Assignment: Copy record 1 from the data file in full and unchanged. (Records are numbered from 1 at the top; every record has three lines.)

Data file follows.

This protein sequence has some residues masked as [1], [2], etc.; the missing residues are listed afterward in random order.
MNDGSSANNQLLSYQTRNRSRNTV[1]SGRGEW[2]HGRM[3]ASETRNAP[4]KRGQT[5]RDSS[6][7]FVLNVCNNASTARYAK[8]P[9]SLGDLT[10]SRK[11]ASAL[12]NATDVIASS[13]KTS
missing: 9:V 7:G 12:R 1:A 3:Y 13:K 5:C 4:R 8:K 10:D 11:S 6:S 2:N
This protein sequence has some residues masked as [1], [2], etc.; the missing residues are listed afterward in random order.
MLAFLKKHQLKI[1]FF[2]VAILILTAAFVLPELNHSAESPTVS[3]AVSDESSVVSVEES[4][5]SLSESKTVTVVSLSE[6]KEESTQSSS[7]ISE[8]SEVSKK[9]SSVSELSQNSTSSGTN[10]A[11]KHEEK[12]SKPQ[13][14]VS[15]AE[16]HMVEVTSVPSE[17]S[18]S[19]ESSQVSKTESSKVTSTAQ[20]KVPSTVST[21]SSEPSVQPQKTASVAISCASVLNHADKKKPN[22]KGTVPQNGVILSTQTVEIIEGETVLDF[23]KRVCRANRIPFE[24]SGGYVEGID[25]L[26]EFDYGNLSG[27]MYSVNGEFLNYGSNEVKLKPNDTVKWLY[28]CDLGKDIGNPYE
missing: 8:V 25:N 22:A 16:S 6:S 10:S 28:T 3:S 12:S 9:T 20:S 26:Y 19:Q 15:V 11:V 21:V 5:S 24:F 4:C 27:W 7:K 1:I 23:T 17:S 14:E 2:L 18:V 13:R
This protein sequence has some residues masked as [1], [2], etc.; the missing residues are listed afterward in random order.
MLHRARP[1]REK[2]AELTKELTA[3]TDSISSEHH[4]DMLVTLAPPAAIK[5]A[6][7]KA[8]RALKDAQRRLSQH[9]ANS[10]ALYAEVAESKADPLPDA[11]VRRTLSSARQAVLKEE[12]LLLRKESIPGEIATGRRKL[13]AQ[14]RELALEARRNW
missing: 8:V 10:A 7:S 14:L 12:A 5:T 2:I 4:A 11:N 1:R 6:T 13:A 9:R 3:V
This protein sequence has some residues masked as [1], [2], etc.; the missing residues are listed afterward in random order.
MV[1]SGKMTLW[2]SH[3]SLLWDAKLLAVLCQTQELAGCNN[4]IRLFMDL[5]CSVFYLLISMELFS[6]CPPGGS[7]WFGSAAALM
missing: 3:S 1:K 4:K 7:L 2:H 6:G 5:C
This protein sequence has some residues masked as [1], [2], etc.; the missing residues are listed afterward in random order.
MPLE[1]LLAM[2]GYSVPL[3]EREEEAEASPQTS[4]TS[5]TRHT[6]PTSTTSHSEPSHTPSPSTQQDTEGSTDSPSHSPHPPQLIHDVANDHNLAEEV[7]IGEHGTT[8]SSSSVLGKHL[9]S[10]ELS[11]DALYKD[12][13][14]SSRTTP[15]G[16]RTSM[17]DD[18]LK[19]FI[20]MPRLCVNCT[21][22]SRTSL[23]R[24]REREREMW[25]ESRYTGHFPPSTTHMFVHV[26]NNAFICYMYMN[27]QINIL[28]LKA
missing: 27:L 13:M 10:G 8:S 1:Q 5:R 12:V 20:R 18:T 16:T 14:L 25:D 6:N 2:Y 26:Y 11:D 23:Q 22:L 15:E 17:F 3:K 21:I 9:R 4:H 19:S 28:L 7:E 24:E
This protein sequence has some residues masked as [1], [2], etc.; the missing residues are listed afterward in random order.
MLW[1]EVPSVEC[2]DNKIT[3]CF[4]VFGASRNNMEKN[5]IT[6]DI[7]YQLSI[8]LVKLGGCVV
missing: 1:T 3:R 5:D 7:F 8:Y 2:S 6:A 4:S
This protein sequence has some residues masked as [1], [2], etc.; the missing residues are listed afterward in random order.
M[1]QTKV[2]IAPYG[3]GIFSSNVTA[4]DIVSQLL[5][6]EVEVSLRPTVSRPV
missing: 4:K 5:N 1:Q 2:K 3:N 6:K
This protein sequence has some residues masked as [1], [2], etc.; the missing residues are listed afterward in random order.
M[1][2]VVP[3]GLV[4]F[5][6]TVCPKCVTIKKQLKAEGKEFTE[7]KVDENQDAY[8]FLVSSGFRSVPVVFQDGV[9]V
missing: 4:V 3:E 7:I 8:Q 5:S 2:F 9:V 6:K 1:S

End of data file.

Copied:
This protein sequence has some residues masked as [1], [2], etc.; the missing residues are listed afterward in random order.
MNDGSSANNQLLSYQTRNRSRNTV[1]SGRGEW[2]HGRM[3]ASETRNAP[4]KRGQT[5]RDSS[6][7]FVLNVCNNASTARYAK[8]P[9]SLGDLT[10]SRK[11]ASAL[12]NATDVIASS[13]KTS
missing: 9:V 7:G 12:R 1:A 3:Y 13:K 5:C 4:R 8:K 10:D 11:S 6:S 2:N